Measurements of coherence in eeg signal in brazilian people: a comparison of different consciousness states

Authors

DOI:

https://doi.org/10.14393/BJ-v37n0a2021-49454

Keywords:

Coherence, Consciousness states, Electroencephalography.

Abstract

Critically ill patients admitted to intensive care units require special care and the early diagnosis of the possible outcome of this coma is clinically important. Electroencephalographic signals are collected daily in critically ill patients and can be used to aid in the early diagnosis of neurological pathologies in such patients. Therefore, this study aimed to quantitatively describe the coherence values measured by the EEG signal of Brazilian individuals. The first group with comatose patients (N = 75), favorable (to live) or unfavorable (dying) outcomes, and various etiology. The second group was made by neurologically normal people, named the control group (N = 100). In addition, a number of statistical comparisons were made in order to verify the difference in coherence behavior according to the levels of consciousness. The coherence index of the comatose group is smaller than the control group. Besides, different hospitalization results, living or dying, as well as different etiologies, may be associated with particular values of cerebral coherence. It was observed that the etiology of coma does not influence the measured values of coherence in terms of diagnosis due to brain death, which may become a biomarker of this outcome. Another important consideration was that neurologically healthy patients did not present high values of cerebral coherence at all electrodes, as seen in the temporal region of the brain.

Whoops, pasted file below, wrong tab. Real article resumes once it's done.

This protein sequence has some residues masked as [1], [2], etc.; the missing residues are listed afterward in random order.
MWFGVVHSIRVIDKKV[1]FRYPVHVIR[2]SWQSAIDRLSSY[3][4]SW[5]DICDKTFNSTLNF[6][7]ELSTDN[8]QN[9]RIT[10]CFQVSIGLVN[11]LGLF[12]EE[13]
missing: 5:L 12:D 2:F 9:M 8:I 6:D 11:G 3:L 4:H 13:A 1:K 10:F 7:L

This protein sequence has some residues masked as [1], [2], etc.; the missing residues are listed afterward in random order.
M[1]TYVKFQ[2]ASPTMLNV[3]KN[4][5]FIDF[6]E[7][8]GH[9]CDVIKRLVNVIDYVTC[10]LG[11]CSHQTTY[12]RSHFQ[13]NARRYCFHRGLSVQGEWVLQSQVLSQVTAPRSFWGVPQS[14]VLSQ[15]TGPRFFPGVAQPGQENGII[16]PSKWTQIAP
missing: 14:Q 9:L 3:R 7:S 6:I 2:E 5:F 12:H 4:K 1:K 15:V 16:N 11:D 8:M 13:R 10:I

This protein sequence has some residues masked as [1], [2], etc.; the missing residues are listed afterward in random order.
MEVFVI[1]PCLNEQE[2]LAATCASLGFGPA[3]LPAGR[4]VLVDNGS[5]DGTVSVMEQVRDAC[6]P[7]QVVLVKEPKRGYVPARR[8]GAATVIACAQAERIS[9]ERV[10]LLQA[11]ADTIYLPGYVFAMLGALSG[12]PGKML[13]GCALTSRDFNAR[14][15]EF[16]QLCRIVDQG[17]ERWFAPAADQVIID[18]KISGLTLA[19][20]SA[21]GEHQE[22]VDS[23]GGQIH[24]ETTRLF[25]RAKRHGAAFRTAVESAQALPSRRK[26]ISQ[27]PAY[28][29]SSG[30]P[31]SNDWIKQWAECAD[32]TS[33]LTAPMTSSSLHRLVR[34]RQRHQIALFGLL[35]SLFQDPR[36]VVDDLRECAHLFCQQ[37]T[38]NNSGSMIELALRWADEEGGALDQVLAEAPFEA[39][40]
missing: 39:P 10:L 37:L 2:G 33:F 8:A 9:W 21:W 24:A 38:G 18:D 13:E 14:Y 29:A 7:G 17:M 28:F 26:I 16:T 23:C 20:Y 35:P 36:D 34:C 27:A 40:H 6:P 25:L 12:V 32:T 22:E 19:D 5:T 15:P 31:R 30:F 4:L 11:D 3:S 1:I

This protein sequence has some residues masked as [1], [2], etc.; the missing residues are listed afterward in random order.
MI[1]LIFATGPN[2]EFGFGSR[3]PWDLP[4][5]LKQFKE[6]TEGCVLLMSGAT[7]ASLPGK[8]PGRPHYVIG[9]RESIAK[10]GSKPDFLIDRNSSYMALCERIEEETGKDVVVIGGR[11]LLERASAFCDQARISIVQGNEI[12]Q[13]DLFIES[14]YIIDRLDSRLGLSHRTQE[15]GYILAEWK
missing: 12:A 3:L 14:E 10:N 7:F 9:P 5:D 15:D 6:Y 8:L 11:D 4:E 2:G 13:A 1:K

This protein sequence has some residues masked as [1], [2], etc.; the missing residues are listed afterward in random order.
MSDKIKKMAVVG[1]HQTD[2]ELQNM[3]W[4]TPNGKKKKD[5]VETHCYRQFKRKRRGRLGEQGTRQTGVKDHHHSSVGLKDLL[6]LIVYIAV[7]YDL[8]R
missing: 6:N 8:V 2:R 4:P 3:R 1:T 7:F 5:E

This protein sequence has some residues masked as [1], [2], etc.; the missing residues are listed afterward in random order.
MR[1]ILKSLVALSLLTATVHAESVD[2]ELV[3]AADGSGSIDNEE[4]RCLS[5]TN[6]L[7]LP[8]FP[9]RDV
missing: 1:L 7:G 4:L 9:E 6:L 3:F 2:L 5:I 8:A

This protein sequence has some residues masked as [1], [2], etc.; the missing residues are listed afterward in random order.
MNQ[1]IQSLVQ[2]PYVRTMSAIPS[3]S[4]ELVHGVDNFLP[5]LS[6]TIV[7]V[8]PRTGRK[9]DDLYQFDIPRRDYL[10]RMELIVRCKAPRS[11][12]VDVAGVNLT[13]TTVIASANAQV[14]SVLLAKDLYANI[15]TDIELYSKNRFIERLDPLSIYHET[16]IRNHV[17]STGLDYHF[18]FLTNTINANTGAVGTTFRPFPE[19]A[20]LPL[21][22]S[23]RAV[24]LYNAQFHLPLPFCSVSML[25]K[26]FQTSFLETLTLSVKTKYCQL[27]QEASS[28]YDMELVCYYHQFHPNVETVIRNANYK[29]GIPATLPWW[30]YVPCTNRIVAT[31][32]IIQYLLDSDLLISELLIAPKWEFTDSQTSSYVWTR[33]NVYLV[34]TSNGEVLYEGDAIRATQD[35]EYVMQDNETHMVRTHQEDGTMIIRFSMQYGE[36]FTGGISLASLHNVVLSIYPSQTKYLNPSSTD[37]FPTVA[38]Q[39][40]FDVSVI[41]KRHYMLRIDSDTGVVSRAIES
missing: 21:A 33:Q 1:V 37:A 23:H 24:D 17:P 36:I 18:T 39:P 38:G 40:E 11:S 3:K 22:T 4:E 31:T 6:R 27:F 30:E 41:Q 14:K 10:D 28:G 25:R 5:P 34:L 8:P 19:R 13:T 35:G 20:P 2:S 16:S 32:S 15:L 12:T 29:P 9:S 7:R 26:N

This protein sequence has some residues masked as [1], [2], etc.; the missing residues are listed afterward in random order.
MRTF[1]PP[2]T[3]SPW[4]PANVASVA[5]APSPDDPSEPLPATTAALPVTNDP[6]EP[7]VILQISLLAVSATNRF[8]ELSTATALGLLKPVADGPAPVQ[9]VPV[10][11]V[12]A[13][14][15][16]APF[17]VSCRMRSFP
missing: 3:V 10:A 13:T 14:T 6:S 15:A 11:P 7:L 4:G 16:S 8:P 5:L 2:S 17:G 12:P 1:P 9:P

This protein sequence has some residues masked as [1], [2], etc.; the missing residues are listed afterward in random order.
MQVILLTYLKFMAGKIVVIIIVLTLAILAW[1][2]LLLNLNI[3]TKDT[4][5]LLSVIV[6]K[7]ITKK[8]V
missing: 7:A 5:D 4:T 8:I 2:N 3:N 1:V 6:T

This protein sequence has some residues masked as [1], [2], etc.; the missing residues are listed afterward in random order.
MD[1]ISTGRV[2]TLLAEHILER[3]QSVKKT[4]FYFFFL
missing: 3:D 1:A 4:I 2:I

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Published

2021-10-28

How to Cite

DAVI RAMOS, C. and DESTRO-FILHO, J.-B.., 2021. Measurements of coherence in eeg signal in brazilian people: a comparison of different consciousness states. Bioscience Journal [online], vol. 37, pp. e37065. [Accessed14 August 2022]. DOI 10.14393/BJ-v37n0a2021-49454. Available from: https://seer.ufu.br/index.php/biosciencejournal/article/view/49454.

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Health Sciences